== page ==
Royal Bank of Canada, Toronto-Dominion Bank and four other Canadian lenders’ rating outlooks were cut to negative by Standard & Poor’s, which cited regulations that seek to limit government support in a crisis.
Canadian officials issued regulatory proposals Aug. 1 aimed at relieving taxpayers from the burden of potential bailouts if key banks fail. The new rules mandate any new senior unsecured debt issued by a so-called systemically important bank must be convertible to equity if the firm faces insolvency. The proposals are open to public consultations until Sept. 12.
“The outlook revision reflects our expectation of reduced potential for extraordinary government support arising from implementation of the proposed new elements of the resolution framework for Canadian banks,” Tom Connell, a Standard & Poor’s credit analyst, said today in a statement.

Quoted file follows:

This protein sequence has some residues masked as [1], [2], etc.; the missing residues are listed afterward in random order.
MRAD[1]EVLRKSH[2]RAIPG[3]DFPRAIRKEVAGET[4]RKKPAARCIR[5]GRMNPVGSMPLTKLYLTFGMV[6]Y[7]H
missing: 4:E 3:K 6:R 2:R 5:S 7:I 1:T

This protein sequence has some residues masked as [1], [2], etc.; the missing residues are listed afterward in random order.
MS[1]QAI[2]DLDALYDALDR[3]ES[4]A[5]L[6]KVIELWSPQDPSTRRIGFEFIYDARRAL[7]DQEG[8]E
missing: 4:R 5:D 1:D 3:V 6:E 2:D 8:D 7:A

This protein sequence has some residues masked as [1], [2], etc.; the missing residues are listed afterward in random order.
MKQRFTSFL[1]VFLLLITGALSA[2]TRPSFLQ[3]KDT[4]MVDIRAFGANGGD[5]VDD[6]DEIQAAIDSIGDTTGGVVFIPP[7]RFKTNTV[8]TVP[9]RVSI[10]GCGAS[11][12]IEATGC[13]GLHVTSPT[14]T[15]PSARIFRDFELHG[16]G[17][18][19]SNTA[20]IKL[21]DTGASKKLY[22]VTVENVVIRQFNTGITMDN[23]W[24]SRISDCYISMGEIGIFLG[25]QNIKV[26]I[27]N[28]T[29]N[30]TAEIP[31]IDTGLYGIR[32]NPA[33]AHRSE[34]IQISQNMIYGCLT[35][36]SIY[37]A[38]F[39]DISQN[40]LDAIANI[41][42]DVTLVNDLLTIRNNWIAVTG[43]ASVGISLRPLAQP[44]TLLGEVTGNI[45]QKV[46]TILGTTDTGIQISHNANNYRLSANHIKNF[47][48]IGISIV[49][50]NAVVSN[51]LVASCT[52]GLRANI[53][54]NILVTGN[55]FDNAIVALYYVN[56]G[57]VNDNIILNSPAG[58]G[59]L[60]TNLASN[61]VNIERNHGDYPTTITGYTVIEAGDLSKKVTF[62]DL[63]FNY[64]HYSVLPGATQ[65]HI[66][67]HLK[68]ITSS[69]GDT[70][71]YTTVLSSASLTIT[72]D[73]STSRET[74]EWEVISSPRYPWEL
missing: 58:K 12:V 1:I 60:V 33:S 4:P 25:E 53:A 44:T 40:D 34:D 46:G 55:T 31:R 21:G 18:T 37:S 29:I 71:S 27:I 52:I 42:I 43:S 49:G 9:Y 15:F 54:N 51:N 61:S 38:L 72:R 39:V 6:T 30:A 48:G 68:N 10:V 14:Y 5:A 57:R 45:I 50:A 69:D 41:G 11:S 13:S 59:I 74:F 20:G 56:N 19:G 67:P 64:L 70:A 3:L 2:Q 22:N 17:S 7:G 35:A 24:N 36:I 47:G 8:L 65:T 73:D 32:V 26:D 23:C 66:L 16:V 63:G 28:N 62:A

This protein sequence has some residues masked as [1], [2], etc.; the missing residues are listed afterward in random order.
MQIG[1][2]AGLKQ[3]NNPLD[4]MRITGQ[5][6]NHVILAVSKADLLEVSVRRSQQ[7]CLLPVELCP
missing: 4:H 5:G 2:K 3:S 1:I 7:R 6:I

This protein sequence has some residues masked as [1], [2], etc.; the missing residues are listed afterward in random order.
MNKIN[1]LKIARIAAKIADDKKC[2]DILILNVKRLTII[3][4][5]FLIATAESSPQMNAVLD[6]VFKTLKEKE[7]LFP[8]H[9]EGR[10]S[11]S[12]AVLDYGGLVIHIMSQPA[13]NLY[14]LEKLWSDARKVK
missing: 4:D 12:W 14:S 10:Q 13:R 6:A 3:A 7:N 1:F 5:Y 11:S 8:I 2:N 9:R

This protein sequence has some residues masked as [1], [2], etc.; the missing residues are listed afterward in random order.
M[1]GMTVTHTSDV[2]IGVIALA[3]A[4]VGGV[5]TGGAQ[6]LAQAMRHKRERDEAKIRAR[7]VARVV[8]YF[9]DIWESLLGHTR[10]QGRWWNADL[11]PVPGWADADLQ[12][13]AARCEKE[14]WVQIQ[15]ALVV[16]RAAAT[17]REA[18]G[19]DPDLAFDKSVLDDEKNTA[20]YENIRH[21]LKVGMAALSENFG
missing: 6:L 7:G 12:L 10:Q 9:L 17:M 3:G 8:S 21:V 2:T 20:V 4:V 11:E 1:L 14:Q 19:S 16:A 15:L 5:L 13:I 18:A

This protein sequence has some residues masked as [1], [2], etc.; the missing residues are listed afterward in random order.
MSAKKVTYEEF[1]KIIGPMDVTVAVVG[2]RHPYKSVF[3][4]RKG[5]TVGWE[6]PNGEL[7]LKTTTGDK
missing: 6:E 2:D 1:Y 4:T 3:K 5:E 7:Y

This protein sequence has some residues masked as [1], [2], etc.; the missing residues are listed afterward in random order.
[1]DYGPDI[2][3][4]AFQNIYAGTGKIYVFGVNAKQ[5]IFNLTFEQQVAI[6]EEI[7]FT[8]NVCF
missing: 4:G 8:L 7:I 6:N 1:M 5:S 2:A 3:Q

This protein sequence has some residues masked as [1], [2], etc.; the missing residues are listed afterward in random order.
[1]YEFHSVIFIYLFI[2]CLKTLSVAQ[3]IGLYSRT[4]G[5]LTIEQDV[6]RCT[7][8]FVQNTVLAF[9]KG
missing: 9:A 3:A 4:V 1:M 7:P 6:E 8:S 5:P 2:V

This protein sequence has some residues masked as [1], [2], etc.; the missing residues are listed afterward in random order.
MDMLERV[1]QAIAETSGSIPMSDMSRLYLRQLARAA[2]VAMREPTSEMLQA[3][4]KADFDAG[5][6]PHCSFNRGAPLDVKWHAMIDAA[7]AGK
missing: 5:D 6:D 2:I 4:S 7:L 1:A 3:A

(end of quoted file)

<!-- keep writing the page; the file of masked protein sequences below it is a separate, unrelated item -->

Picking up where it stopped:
The rules, which apply to Canada’s six largest banks, are part of an international push by Group of 20 nations to prevent government bailouts like the ones triggered in the U.S. and Europe by the 2008 financial crisis. The Canadian government is proposing that senior unsecured debt be subject to conversion into regulatory capital in the form of common shares, and that policy makers will have the power to cancel pre-existing common shares.
The new regulations would raise a bank’s probability of default because of reduced likelihood of support from the government, according to the statement.
An assumption of government support lifts the credit ratings of Royal Bank, Toronto-Dominion, Scotiabank and National Bank by one level each and two levels for Bank of Montreal (BMO) and CIBC, S&P said.
Moody’s Investors Service cut its outlook on the Canadian banks in June, citing the new regulations. Bank ratings could be cut by two levels as government support is taken away, David Beattie, a senior credit officer at Moody’s Toronto office, said at the time.
The eight-company S&P/TSX Commercial Banks Index has gained 10 percent this year, compared with the 0.6 percent decline of the KBW Index of 24 U.S. lenders.
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